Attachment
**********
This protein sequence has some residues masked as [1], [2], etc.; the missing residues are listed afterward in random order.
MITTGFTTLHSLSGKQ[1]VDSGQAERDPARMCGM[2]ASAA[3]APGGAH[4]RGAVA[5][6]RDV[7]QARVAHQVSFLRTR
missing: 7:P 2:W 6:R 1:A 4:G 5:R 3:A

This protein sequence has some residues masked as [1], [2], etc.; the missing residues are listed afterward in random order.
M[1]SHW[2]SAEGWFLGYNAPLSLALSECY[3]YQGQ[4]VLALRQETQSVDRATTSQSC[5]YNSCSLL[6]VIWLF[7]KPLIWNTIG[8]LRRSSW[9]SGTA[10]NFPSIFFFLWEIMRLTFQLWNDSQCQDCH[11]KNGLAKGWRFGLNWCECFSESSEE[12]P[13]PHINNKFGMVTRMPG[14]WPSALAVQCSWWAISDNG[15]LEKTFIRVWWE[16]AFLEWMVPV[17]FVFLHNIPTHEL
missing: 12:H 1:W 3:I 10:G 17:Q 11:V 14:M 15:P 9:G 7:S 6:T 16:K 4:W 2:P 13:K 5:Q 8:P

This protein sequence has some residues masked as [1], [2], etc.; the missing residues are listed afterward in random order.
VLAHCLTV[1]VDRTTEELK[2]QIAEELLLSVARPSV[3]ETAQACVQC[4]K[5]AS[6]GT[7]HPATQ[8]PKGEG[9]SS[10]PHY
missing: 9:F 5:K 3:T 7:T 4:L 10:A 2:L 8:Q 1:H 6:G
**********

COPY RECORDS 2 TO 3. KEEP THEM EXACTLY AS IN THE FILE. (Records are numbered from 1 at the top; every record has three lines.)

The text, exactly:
This protein sequence has some residues masked as [1], [2], etc.; the missing residues are listed afterward in random order.
M[1]SHW[2]SAEGWFLGYNAPLSLALSECY[3]YQGQ[4]VLALRQETQSVDRATTSQSC[5]YNSCSLL[6]VIWLF[7]KPLIWNTIG[8]LRRSSW[9]SGTA[10]NFPSIFFFLWEIMRLTFQLWNDSQCQDCH[11]KNGLAKGWRFGLNWCECFSESSEE[12]P[13]PHINNKFGMVTRMPG[14]WPSALAVQCSWWAISDNG[15]LEKTFIRVWWE[16]AFLEWMVPV[17]FVFLHNIPTHEL
missing: 12:H 1:W 3:I 10:G 17:Q 11:V 14:M 15:P 9:G 7:S 6:T 16:K 4:W 2:P 13:K 5:Q 8:P

This protein sequence has some residues masked as [1], [2], etc.; the missing residues are listed afterward in random order.
VLAHCLTV[1]VDRTTEELK[2]QIAEELLLSVARPSV[3]ETAQACVQC[4]K[5]AS[6]GT[7]HPATQ[8]PKGEG[9]SS[10]PHY
missing: 9:F 5:K 3:T 7:T 4:L 10:A 2:L 8:Q 1:H 6:G